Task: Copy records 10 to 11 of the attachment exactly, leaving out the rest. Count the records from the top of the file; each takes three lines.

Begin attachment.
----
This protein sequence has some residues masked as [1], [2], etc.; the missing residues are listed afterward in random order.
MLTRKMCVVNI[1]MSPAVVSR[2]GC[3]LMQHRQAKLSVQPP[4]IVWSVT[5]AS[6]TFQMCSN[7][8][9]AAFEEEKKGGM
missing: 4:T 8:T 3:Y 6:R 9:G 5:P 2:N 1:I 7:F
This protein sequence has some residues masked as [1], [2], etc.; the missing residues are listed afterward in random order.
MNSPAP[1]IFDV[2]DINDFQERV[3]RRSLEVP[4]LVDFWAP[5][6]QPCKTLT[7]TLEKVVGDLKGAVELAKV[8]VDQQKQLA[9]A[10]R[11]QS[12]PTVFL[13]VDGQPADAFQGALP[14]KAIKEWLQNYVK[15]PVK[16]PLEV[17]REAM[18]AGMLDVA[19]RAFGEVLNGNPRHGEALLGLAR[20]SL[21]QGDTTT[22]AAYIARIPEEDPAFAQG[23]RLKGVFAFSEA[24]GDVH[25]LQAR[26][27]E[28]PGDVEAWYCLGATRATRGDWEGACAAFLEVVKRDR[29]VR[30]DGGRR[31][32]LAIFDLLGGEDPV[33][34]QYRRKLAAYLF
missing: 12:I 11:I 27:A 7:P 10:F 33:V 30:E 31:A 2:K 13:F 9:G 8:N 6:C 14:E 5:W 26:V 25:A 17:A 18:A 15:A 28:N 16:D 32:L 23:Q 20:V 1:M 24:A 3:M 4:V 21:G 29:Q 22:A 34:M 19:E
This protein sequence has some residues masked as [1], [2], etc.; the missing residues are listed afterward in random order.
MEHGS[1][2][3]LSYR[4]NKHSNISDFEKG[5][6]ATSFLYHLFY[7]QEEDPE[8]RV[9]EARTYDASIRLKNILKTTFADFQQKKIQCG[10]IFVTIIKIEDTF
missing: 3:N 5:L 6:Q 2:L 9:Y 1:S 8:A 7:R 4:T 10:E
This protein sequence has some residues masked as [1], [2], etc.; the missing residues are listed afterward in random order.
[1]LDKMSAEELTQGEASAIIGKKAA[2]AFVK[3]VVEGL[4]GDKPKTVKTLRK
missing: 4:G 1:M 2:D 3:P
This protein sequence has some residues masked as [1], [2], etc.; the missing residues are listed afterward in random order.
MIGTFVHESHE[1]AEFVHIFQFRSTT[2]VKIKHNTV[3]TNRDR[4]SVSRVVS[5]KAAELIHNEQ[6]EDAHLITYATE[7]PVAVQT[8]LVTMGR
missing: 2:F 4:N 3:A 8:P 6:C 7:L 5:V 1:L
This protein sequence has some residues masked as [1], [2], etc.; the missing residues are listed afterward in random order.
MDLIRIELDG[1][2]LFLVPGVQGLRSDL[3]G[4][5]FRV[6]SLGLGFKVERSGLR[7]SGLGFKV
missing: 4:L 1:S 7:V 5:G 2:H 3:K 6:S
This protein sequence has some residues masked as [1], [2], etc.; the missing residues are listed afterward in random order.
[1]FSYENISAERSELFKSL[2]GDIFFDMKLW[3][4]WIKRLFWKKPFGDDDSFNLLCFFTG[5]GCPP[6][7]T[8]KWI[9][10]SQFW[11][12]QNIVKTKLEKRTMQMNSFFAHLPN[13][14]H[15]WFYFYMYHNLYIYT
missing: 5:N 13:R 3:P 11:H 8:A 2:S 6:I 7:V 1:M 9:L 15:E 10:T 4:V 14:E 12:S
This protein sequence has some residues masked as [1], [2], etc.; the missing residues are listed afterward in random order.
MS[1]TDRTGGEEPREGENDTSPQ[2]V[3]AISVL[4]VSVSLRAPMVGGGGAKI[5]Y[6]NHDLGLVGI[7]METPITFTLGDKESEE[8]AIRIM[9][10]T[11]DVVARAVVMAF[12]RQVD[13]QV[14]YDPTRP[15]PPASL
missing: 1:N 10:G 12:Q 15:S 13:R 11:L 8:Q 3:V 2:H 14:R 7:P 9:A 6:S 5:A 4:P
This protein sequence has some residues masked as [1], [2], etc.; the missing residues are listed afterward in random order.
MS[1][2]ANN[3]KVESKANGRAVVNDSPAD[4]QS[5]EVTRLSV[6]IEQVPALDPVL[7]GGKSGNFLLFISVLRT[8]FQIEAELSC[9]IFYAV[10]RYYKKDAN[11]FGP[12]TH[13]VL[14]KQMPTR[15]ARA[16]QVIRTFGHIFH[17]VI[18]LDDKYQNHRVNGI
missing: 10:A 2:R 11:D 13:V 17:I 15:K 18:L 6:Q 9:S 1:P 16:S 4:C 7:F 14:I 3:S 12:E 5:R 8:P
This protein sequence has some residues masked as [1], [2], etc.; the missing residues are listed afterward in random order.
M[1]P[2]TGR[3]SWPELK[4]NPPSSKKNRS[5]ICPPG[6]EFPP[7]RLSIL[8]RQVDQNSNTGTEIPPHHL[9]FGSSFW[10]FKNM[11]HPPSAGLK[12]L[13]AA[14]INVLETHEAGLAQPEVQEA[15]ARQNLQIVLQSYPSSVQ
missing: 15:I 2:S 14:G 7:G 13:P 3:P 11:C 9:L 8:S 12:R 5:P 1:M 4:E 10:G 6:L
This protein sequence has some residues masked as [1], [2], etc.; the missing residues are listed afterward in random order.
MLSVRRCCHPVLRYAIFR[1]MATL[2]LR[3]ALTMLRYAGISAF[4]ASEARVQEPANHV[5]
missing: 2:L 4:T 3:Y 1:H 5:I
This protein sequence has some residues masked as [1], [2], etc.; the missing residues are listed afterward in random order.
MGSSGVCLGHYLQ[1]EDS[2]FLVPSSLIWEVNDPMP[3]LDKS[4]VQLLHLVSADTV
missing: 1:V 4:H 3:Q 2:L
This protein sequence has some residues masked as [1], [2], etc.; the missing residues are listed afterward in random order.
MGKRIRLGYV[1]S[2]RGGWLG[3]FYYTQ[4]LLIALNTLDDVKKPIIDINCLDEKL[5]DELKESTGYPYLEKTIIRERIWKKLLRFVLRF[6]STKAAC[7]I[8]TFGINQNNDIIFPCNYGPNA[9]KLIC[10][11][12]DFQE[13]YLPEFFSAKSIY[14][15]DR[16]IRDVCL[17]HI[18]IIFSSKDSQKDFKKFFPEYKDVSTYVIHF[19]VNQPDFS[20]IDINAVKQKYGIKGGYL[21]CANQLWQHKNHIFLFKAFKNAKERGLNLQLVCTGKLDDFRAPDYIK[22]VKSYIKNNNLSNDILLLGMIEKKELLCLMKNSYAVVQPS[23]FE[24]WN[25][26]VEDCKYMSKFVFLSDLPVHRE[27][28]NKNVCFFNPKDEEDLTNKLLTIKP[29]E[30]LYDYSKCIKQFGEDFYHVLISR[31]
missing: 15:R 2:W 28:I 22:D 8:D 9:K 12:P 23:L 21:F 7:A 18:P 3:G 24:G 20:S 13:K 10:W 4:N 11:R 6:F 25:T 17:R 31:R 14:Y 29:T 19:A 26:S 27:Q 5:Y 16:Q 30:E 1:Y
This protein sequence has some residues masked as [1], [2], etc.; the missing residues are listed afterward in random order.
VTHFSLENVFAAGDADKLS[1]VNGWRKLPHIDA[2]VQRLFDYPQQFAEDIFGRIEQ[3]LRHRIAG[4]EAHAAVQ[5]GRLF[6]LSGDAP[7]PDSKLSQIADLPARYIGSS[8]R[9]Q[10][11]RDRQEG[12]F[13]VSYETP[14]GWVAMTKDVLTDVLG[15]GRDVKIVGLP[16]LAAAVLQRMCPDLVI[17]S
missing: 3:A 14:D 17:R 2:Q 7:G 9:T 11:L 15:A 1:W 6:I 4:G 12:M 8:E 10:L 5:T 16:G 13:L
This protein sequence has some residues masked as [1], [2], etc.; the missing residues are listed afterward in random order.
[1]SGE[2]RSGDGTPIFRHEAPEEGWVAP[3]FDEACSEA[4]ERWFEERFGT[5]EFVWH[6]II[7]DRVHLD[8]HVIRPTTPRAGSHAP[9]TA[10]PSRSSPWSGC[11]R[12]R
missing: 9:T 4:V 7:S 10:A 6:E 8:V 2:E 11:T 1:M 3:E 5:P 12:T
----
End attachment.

This protein sequence has some residues masked as [1], [2], etc.; the missing residues are listed afterward in random order.
M[1]P[2]TGR[3]SWPELK[4]NPPSSKKNRS[5]ICPPG[6]EFPP[7]RLSIL[8]RQVDQNSNTGTEIPPHHL[9]FGSSFW[10]FKNM[11]HPPSAGLK[12]L[13]AA[14]INVLETHEAGLAQPEVQEA[15]ARQNLQIVLQSYPSSVQ
missing: 15:I 2:S 14:G 7:G 13:P 3:P 11:C 9:L 8:S 12:R 5:P 1:M 4:E 10:G 6:L
This protein sequence has some residues masked as [1], [2], etc.; the missing residues are listed afterward in random order.
MLSVRRCCHPVLRYAIFR[1]MATL[2]LR[3]ALTMLRYAGISAF[4]ASEARVQEPANHV[5]
missing: 2:L 4:T 3:Y 1:H 5:I